The Alps Mountaineering Mummy Style Sleeping Bag Liner is my choice for the best value sleeping bag liner. This inexpensive and durable option is easy to use and pairs well with most sleeping bags. It also packs down really well for convenience on the go.
This option is a little on the heavier side (12.8 oz) but well within the normal range for sleeping bag liners. The material used is a cotton-polyester combination that works well but won’t be as comfortable as a silk liner. However, if you need a durable, long-lasting sleeping bag liner that’s easy to use and packs down well, this is a great choice.
Sleeping Bag Liner Guide
While all sleeping bag liners may seem the same, you don’t want to end up with one that feels uncomfortable against your skin, doesn’t add any warmth or takes up too much space in a backpacking pack. Before settling on your new favorite liner, take a look at my buying guide below to make sure your liner matches your outdoor ambitions.
Sleeping bag liners vary in price but generally cost between $20-100. You can find great budget options between $20-35. An average liner price hovers between $40-50, and high-end expensive liners are closer to $100.
Many of the sleeping bag liners in this guide are machine washable. Having said that, it's important to read all care instructions to get the most out of your sleeping liner. Regular cleaning (hand washing or with a washing machine) is important to keep odors down and keep the liners soft to the touch.
The material your sleeping bag liner uses has a big effect on comfort and weight. The four main types of materials are:
Silk liners are the lightest options on the market and help keep you cool in warm temperatures. They are not super effective at adding warmth, but the extra comfort can help even nervous outdoor sleepers find quality rest.
Cotton liners tend to be one of the most affordable options. They provide good durability and adequate comfort but aren't as smooth or soft as silk.
Fleece options are some of the warmest but much bulkier than other materials.
- Synthetic blends
Synthetic liners that use polyester or cotton blends offer superior breathability and moisture-wicking abilities but, again, lack the comfort of silk.
Comfort is also related to material type, with silk taking the top spot for summer weather. However, extra comfort also comes from breathability, warmth (i.e., temperature rating), and anti-odor properties.
Based on these qualities, synthetic liners rise above the rest and can be used effectively for summer and shoulder season camping.
Since most sleeping bags have adopted the mummy style, many sleeping bag liners have a nice mummy shape to them.
However, there are also versatile rectangular models which fit inside non-mummy-shaped bags. If you already have a go-to sleeping bag, make sure your liner can fit snugly inside it.
Sleeping bag liners can add a temperature boost of up to 25 degrees to your setup. It’s a little confusing because sleeping bags are often rated based on what temperature they work down to. So, if you have a 30-degree bag and add a 15-degree liner, you can feasibly camp down into the low 20s and be ok. Keep in mind that the degrees of warmth added varies with each liner.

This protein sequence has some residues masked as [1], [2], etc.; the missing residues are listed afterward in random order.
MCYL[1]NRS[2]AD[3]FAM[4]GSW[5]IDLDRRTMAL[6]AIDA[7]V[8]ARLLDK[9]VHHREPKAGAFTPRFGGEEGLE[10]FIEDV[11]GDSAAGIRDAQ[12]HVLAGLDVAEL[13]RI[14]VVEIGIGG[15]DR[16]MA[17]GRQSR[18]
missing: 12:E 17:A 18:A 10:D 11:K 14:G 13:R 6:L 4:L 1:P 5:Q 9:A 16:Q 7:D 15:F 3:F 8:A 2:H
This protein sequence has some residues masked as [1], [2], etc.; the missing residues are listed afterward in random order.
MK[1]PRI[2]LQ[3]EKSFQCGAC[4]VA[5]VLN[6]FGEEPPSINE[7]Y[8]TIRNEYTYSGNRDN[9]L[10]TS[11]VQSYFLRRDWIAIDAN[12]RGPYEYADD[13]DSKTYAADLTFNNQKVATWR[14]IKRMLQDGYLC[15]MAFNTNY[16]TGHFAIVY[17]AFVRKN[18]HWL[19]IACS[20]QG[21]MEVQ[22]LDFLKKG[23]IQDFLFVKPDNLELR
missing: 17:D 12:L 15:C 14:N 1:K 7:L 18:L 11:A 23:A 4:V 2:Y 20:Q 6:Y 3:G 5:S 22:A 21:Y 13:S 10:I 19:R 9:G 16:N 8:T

Even silk options add a bit of warmth to your setup because you’re adding a layer. However, the amount added varies significantly. Silk tends to add between 1-5 degrees, while some fleece and synthetic material can add over 20 degrees.
Packed Size & Weight
Sleeping bag liners aren’t very heavy when compared to other backpacking items. However, the less weight you carry in, the happier you’re back will be. Most effective liners are somewhere between 6 and 15 ounces.
A liner that packs down into a small size makes it easier to stuff into a backpack. All the liners in this review pack down enough to stuff into a backpacking pack.
For cold climates, opt for the Litume Thermolite All-Season Sleeping Bag Liner. And, of course, for value and budget shoppers, the Alps Mountaineering Mummy Style Sleeping Bag Liner is a smart choice.
There are several points: added comfort, better breathability, a lighter covering for hot nights, and extra warmth under a sleeping bag for cold nights.
The best sleeping bag liner material is subjective, although silk options are the softest. However, the moisture-wicking and breathability properties of polyester and polyester blends elevate those options as well. Fleece liners tend to provide excellent warmth for colder backpacking trips.
No, you don’t have to use a sleeping bag with a liner, but the liner has several important benefits. Liners for backpacking are smaller and usually easier to clean than sleeping bags, so using one helps limit your post-trip laundry. You can also just opt for a liner if it's too hot or use it for extra warmth when it's cold.
Yes, you should put something under your sleeping bag. If you don’t, you’ll feel every rock, root, and uneven dirt mound beneath your tent. At a minimum, you should use a sleeping pad under your bag. Check out our best foam sleeping pads article for some excellent options. Some people may want to use a tent footprint as well for extra padding.
That’s a personal choice. With a sleeping bag liner, it’s easier to sleep without clothes on because of the added layer. However, if you run especially cold or just find it comfortable, you can sleep in a sleeping bag with clothes on.
*The information on this site is based on research and first-hand experience but should not be treated as medical advice. Before beginning any new activity, we recommend consulting with a physician, nutritionist or other relevant professional healthcare provider.